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Review: The Carbo Trio at The Independent

A most exciting concert combining guitar and voice.
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Image: Jose Carlo Trio. Photo (c) Will Perez Ronderos.

The latest in the Prelude in Tea series at the Independent was a delightful concert presented by the Jose Carbo Trio. The Trio blended music inspired by Spain, opera, lieder and classical guitar among other things, and features music by Schubert, Faure, Debussy, Verdi and more. This concert was arranged by the Trio allowing for the dramatic and original musical setting of beautiful voice and two guitars.

José Carbó has sung with some of world’s most prestigious opera companies, including Milan’s La Scala and the New York Metropolitan Opera. He also performs regularly as a principal artist with Opera Australia (Germont in La Traviata and Alfio/Tonio in Cavalleria Rusticana/Pagliacci). In this concert Carbó gave a thrilling, charismatic performance and was in fine voice.

For this concert Carbo has joined forces with two stars of the classical guitar: Andrew Blanch and Ariel Nurhadi. The trio first appeared together on stage at Canberra’s 2015 Voices in the Forest concert, where they performed music from Carbo’s ARIA-nominated album My Latin Heart. There was great rapport between the trio and some dazzling guitar playing.

Carbo explained that the use of a microphone was due to the technical requirements inherent in using the guitars which were relatively quiet in accompaniment. He also elucidated that the reason there were many breaks between songs was because retuning of the guitars was necessary to perfectly match his voice throughout the program.

The first half of the concert began with a brisk yet passionate performance of Gluck’s O del mio dolce ardour, followed by a lilting waltz-like Il Poveretto by Verdi.

We then jumped to Spain for a Flamenco style guitar duet Intermezzo by Granados, at first slow and stately then getting breathlessly faster and faster in a stirring dialogue for the two interweaving guitars.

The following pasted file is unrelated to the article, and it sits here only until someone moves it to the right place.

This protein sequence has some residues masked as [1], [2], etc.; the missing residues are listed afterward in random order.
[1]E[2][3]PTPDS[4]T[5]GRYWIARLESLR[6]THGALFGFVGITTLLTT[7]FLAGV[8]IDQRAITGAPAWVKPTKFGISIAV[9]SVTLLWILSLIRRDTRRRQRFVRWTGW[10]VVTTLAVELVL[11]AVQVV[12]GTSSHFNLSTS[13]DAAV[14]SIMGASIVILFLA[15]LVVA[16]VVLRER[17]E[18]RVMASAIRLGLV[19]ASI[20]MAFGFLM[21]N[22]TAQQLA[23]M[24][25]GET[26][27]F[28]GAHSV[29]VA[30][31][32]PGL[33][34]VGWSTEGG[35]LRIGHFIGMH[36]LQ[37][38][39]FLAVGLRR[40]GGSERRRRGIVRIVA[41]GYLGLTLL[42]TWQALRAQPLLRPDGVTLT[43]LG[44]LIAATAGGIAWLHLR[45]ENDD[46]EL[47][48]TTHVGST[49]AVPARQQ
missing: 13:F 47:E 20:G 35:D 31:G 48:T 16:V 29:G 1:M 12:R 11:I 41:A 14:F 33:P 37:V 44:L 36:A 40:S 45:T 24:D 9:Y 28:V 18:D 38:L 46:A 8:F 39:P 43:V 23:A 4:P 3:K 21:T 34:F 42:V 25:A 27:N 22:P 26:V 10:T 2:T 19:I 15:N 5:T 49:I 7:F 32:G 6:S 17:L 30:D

A wistful performance of Debussy’s Romance followed while Faure’s Les Berceaux was ardently presented. 

In contrast, Madlem’s Monte Carlo, a guitar duet with its bright jazzy feel was very different in mood and a great audience pleaser.

Next we heard two pieces by Schubert – Der Neugierige, very moving and passionate and the powerful, dramatic Erlkonig, one of the major highlights of the concert with its emphatic opening on strings and the frantic sound of the galloping horse ridden by the father seeking to escape the elf king.

For most of the second half we were in Spain with music by Falla. 

We first heard a swirling fiery Spanish Dance No 1. from La Vida Breve with catchy Flamenco rhythms and then a set of seven short Spanish Popular Songs ( Siete Canciones Poulares Espanolas) some brisk and bubbly, some with shimmering flowing guitars, some wistful and dreamy others brisk and emphatic.

Houghton’s Lament and Alchemy followed, Lament being a rippling melancholy guitar duet while Alchemy was very fast and dynamic, darting, pulsating and with shimmering, gliding strings.

Hahn’s L’Heure Exquise was given a seductive, entrancing performance by Carbo with flowing guitar and Tosti’s Idealewas heartfelt and prayerlike. To conclude the concert was the powerful, dramatic and chillingly gripping Cortigani vil Razza dannatta (from Verdi’s Rigoletto).

Tumultuous applause and screams of Bravi led to an encore a repeat of the lyrical romantic L’Heure Exquise.

4 out of 5 stars

A Prelude in Tea 2018

Jose Carbo Trio

The Independent Theatre Wenona School, North Sydney

Lynne Lancaster
About the Author
Lynne Lancaster is a Sydney based arts writer who has previously worked for Ticketek, Tickemaster and the Sydney Theatre Company. She has an MA in Theatre from UNSW, and when living in the UK completed the dance criticism course at Sadlers Wells, linked in with Chichester University.
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